Ku Klux Klan during Reconstruction Ku Klux Klan during Reconstruction Kati (I dont know your last name) 30.07.2008 (note: the green highlights is when Word thinks of sentence being too long, but its just Words opinion) Ku Klux Klan during Reconstruction Introduction Nowadays, the white hooded riders of Ku Klux Klan are being discussed within a context of social implications of an irrational hatred ...
In his writings, he spoke of Thomas Holt and Nell Painter. He said they insisted that “Reconstruction was not simply a matter of black and white.” Foner argued back that conflicts erupting inside the black community, no less than division amongst whites, molded Reconstruction politics. In this, Foner supports why he disagrees with Painter and Holt. Due to what has been found in the past twenty years, Foner wrote about the idea of portraying Reconstruction in a different was.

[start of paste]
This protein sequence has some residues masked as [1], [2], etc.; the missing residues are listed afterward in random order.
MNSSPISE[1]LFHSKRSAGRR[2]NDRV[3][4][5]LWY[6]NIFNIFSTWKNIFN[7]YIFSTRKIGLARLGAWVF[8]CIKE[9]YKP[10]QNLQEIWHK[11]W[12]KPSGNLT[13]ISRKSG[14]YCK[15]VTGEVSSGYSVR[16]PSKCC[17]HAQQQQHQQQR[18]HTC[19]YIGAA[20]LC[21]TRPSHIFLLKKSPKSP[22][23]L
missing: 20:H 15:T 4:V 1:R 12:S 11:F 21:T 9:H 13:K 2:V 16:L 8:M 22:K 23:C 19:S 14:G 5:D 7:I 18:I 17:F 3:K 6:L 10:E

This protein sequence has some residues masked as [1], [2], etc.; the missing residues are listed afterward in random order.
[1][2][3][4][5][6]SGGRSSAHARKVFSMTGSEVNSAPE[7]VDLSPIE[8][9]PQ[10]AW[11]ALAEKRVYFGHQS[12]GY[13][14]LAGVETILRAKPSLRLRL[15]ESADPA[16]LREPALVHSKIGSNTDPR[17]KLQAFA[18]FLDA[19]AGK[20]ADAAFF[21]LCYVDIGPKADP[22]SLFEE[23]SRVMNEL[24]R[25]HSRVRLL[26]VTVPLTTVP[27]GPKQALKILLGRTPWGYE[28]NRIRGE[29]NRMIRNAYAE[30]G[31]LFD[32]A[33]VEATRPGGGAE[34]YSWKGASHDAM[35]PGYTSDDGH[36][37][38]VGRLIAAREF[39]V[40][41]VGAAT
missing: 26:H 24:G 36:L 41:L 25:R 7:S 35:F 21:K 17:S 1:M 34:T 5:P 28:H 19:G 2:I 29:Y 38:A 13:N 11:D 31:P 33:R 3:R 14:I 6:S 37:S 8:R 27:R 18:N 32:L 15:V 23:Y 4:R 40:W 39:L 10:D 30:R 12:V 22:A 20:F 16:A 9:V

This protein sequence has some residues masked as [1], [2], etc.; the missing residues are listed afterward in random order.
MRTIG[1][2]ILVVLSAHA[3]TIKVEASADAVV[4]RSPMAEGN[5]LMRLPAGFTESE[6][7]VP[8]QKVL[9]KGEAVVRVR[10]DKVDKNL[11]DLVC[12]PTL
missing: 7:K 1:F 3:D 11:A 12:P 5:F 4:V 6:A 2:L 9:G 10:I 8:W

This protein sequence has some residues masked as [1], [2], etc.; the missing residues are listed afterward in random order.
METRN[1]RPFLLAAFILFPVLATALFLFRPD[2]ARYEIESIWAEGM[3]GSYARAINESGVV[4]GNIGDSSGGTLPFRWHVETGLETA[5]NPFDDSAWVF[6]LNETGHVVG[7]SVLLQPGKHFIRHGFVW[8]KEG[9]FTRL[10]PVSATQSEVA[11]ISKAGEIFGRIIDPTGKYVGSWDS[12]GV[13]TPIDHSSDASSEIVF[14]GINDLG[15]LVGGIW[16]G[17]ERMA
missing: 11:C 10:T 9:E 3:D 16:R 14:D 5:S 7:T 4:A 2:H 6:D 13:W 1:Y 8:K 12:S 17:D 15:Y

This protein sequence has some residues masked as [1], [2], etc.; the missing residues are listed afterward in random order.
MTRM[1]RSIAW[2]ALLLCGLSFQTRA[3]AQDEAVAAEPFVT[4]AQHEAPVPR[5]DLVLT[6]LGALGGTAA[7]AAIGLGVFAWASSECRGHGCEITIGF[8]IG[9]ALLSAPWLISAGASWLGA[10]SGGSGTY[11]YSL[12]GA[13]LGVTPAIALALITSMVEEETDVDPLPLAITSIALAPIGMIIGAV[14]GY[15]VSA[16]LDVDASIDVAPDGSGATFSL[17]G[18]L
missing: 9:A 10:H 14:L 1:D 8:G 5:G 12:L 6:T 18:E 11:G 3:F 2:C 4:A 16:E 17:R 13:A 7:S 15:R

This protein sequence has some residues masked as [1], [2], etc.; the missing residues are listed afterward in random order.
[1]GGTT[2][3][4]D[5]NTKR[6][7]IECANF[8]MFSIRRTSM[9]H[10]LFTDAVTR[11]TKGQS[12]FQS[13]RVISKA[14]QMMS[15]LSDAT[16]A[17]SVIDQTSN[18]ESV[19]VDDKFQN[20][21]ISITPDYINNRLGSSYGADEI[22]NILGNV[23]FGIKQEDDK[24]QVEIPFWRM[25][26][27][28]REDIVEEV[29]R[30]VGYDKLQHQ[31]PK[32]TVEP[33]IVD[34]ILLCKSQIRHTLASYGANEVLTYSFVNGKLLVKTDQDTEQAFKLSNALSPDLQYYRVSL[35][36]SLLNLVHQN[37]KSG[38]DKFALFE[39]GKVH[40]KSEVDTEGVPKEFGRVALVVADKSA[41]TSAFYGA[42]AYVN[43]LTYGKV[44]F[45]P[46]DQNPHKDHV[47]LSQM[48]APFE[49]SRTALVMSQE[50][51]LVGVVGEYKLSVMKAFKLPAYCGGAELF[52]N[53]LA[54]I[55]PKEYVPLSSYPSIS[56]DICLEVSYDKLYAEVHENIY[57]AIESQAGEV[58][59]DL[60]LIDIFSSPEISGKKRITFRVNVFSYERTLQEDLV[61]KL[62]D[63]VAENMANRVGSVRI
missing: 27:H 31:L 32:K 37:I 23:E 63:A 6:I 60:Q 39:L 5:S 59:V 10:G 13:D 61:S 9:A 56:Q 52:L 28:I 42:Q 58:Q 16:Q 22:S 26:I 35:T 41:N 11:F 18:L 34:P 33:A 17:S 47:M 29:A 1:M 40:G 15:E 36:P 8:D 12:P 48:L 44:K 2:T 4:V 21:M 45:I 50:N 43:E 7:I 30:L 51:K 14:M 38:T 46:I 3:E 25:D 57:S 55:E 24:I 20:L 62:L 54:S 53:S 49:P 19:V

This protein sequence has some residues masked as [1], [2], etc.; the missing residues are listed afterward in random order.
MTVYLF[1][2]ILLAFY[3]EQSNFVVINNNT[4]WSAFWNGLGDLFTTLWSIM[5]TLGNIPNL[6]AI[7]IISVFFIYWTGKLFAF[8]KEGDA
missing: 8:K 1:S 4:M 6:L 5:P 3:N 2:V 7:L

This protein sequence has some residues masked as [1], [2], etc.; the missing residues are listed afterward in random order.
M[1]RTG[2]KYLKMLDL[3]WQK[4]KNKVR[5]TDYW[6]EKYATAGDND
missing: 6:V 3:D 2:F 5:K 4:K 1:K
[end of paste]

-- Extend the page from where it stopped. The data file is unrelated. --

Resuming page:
Viewing it as “an episode in a prolonged historical process,” rather than “a specific time period, bounded by the years 1865 and 1877.” In Foner writings, he talks about the old interpretation of Reconstruction. He said that “Reconstruction had been a time of real progress and its failure a lost opportunity for the South and the nation.” I think this shows that Foner recognizes that the movement wasn’t one hundred percent perfect and beneficial. Throughout his writings of “The New View of Reconstruction,” Foner argues for his ideas and views by stating why he feels the way he does about the issue. Although Reconstruction had not accomplished radical goals, Eric Foner still believed the movement to be a “splendid failure.” Thomas Holt had a different viewpoint on Reconstruction than Eric Foner.